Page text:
This confusion of epistemic and ontological status is reflected in the conclusion about our ideas about qualities that Locke draws based on his discussion about the qualities themselves. Locke concludes from his discussion about the nature of primary and secondary qualities that ideas of primary qualities “are Resemblances” (137) of the qualities. Locke does not give the argument that leads from his first distinction (primary qualities are inseparable, secondary are not) to his conclusion that our ideas of the first resemble them, but the ideas of the second do not. One way to reconstruct the line of reasoning, however is to view the conflation of epistemic and ontological properties as at work here, as well. Locke assumes that the sensitivity of our perception of secondary qualities to observation conditions picks out a real state of affairs in the world; since the color of porphyry changes in different light, then our idea of the color of porphyry must not resemble the real properties of porphyry which produce the color. Conversely, since the primary qualities of bodies persist through changes or observation conditions, we can assume that our ideas of those qualities do resemble the qualities.

The problem, however, is that even if we were to accept at face value Locke’s conclusion that the fact of the variability of the appearance of secondary qualities means that our ideas of those qualities cannot resemble the qualities, this is still not sufficient reason to conclude that our ideas of primary qualities do resemble those qualities. The conclusion simply does not follow from the premise. Locke could add a premise, something like “Ideas resemble the qualities to which they refer if and only if the quality referred to is in the body producing the idea”, but this is essentially what he is trying to conclude. In addition, if Locke’s distinction between primary and secondary qualities based on our ability to perceive them in different conditions is flawed, as I have claimed, then his account leaves us no reason for expecting there to be a sharp difference in our ideas of qualities based on an unspecified “resemblance” relation. This problem is compounded by the fact that Locke recognizes that our ideas of primary and secondary qualities are produced in the mind by the same set of causal mechanisms (II.viii.11-14). If the boundary between primary and secondary qualities does not operate the way Locke says it does, and if our ideas of both types of qualities and produced in the same way, there is little reason for us to believe that those ideas will show distinctly different relations to the qualities to which they refer.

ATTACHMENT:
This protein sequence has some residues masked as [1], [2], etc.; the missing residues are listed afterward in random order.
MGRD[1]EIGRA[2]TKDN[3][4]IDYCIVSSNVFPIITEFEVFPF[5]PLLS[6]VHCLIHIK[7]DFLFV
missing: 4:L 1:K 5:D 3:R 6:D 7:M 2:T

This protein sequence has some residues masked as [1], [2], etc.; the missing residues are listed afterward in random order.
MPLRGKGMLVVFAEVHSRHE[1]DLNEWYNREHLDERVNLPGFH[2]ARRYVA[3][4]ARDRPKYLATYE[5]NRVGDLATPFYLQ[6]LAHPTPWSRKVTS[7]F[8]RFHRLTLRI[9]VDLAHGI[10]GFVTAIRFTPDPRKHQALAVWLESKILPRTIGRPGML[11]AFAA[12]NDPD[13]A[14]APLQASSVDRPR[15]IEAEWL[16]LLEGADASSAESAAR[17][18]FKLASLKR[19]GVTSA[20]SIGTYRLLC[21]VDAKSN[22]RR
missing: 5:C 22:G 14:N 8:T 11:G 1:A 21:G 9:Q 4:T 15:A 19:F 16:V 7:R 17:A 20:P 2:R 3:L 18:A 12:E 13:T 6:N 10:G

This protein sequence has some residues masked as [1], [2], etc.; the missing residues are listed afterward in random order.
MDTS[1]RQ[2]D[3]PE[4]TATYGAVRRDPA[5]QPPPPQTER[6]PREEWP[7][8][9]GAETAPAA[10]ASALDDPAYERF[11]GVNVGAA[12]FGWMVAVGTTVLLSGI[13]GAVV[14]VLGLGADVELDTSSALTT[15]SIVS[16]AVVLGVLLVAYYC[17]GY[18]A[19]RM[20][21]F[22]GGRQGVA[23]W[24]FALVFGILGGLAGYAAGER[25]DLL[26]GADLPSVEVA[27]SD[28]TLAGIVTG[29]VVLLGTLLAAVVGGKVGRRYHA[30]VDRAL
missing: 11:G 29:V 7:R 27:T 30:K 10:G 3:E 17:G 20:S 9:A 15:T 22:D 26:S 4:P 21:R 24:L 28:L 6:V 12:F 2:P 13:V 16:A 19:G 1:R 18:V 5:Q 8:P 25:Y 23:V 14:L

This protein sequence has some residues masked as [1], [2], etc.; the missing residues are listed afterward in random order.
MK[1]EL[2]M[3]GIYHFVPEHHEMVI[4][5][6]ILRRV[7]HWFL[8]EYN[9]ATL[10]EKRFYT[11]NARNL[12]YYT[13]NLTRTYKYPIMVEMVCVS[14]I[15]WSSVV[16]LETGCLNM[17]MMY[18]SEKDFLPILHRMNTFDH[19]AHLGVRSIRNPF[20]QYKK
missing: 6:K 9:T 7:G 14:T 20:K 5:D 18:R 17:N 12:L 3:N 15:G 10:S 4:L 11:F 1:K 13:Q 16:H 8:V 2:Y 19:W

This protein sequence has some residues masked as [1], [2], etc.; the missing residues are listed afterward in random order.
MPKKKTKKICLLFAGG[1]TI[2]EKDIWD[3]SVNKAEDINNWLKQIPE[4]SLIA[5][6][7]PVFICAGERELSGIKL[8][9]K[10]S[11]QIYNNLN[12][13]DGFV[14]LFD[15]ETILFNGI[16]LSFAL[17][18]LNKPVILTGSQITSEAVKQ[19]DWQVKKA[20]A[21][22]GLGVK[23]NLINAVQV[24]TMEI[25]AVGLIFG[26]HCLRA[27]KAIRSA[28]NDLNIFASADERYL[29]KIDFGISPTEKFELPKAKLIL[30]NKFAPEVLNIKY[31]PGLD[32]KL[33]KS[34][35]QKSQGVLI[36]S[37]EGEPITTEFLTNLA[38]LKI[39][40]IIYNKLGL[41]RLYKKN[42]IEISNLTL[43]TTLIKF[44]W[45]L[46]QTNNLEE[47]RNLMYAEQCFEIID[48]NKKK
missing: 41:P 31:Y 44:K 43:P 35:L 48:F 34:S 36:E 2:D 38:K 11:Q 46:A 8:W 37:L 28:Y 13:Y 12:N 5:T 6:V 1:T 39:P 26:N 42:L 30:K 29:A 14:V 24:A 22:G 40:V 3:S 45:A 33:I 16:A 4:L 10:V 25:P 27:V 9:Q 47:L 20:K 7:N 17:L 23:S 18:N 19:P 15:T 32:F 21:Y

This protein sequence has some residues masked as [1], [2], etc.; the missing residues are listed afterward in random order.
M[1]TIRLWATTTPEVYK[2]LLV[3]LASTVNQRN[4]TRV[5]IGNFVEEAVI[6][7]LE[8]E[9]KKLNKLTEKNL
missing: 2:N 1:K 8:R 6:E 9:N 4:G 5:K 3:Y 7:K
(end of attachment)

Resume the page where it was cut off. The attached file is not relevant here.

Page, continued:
In sum, Locke’s distinctions between primary and secondary qualities are problematic. The former category includes particular qualities as well as classes of properties, whereas classes of properties in the latter category are not taken into consideration as either primary or secondary. In addition, in reference to secondary qualities, Locke fails to distinguish between the existence of properties and the observation conditions which make our perceptions of those properties possible. Locke invokes this distinction in reference to his primary qualities, but does not allow the same line of thought to apply to secondary qualities. Using the poorly drawn boundary between primary and secondary qualities and extending the conflation of existence of properties with their perceptibility leads Locke to the unjustified conclusion that our ideas of primary qualities stand in a wholly different relation to the world than our ideas of secondary qualities.